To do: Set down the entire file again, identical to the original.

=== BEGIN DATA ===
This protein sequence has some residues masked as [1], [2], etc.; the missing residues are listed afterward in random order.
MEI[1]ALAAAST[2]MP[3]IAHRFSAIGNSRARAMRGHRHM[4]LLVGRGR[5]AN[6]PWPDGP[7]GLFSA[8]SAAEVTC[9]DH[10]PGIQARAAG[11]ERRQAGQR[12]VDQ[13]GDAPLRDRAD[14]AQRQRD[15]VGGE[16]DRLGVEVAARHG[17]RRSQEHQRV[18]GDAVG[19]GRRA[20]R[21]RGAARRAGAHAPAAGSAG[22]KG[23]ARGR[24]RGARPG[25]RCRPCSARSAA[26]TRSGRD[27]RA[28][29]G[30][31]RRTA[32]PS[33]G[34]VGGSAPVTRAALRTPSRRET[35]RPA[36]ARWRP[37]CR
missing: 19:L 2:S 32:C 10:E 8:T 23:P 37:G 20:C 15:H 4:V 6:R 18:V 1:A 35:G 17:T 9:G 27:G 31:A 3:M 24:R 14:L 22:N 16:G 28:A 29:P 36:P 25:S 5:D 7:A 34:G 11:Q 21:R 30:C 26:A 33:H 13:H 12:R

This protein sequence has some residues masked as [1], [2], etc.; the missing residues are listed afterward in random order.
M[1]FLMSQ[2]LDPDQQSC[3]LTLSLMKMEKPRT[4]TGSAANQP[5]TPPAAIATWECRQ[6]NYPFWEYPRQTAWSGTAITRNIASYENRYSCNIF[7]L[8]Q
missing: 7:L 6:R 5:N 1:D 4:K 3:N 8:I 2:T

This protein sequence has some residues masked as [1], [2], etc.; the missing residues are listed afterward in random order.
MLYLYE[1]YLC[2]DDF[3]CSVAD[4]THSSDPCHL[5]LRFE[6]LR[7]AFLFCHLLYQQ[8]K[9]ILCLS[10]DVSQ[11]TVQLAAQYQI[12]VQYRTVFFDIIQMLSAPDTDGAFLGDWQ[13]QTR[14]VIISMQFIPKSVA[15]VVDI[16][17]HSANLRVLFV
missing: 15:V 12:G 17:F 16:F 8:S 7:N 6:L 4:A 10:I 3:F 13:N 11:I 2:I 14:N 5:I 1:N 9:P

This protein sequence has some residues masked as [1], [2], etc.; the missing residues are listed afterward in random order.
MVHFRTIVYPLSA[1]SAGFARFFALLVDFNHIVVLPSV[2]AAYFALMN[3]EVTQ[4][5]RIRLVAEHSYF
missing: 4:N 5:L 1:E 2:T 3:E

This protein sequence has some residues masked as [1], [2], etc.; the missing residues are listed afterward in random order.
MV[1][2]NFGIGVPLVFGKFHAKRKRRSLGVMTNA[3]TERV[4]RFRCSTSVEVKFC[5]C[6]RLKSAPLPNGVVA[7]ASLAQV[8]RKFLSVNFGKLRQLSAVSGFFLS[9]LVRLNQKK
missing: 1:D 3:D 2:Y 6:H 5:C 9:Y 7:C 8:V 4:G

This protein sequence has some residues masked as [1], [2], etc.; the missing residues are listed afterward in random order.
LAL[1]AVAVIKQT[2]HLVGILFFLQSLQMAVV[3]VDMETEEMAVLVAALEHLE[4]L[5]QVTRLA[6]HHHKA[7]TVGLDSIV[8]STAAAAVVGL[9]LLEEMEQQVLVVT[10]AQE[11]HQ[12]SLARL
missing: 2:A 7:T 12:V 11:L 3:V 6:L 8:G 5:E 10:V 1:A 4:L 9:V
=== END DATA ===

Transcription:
This protein sequence has some residues masked as [1], [2], etc.; the missing residues are listed afterward in random order.
MEI[1]ALAAAST[2]MP[3]IAHRFSAIGNSRARAMRGHRHM[4]LLVGRGR[5]AN[6]PWPDGP[7]GLFSA[8]SAAEVTC[9]DH[10]PGIQARAAG[11]ERRQAGQR[12]VDQ[13]GDAPLRDRAD[14]AQRQRD[15]VGGE[16]DRLGVEVAARHG[17]RRSQEHQRV[18]GDAVG[19]GRRA[20]R[21]RGAARRAGAHAPAAGSAG[22]KG[23]ARGR[24]RGARPG[25]RCRPCSARSAA[26]TRSGRD[27]RA[28][29]G[30][31]RRTA[32]PS[33]G[34]VGGSAPVTRAALRTPSRRET[35]RPA[36]ARWRP[37]CR
missing: 19:L 2:S 32:C 10:E 8:T 23:P 37:G 20:C 15:H 4:V 6:R 18:V 1:A 35:G 17:T 9:G 27:G 31:A 3:M 24:R 14:L 22:N 16:G 28:A 29:P 36:P 25:S 5:D 7:A 34:G 11:Q 21:R 30:C 26:A 33:H 13:H 12:R

This protein sequence has some residues masked as [1], [2], etc.; the missing residues are listed afterward in random order.
M[1]FLMSQ[2]LDPDQQSC[3]LTLSLMKMEKPRT[4]TGSAANQP[5]TPPAAIATWECRQ[6]NYPFWEYPRQTAWSGTAITRNIASYENRYSCNIF[7]L[8]Q
missing: 7:L 6:R 5:N 1:D 4:K 3:N 8:I 2:T

This protein sequence has some residues masked as [1], [2], etc.; the missing residues are listed afterward in random order.
MLYLYE[1]YLC[2]DDF[3]CSVAD[4]THSSDPCHL[5]LRFE[6]LR[7]AFLFCHLLYQQ[8]K[9]ILCLS[10]DVSQ[11]TVQLAAQYQI[12]VQYRTVFFDIIQMLSAPDTDGAFLGDWQ[13]QTR[14]VIISMQFIPKSVA[15]VVDI[16][17]HSANLRVLFV
missing: 15:V 12:G 17:F 16:F 8:S 7:N 6:L 4:A 10:I 3:F 13:N 11:I 2:I 14:N 5:I 1:N 9:P

This protein sequence has some residues masked as [1], [2], etc.; the missing residues are listed afterward in random order.
MVHFRTIVYPLSA[1]SAGFARFFALLVDFNHIVVLPSV[2]AAYFALMN[3]EVTQ[4][5]RIRLVAEHSYF
missing: 4:N 5:L 1:E 2:T 3:E

This protein sequence has some residues masked as [1], [2], etc.; the missing residues are listed afterward in random order.
MV[1][2]NFGIGVPLVFGKFHAKRKRRSLGVMTNA[3]TERV[4]RFRCSTSVEVKFC[5]C[6]RLKSAPLPNGVVA[7]ASLAQV[8]RKFLSVNFGKLRQLSAVSGFFLS[9]LVRLNQKK
missing: 1:D 3:D 2:Y 6:H 5:C 9:Y 7:C 8:V 4:G

This protein sequence has some residues masked as [1], [2], etc.; the missing residues are listed afterward in random order.
LAL[1]AVAVIKQT[2]HLVGILFFLQSLQMAVV[3]VDMETEEMAVLVAALEHLE[4]L[5]QVTRLA[6]HHHKA[7]TVGLDSIV[8]STAAAAVVGL[9]LLEEMEQQVLVVT[10]AQE[11]HQ[12]SLARL
missing: 2:A 7:T 12:V 11:L 3:V 6:L 8:G 5:E 10:V 1:A 4:L 9:V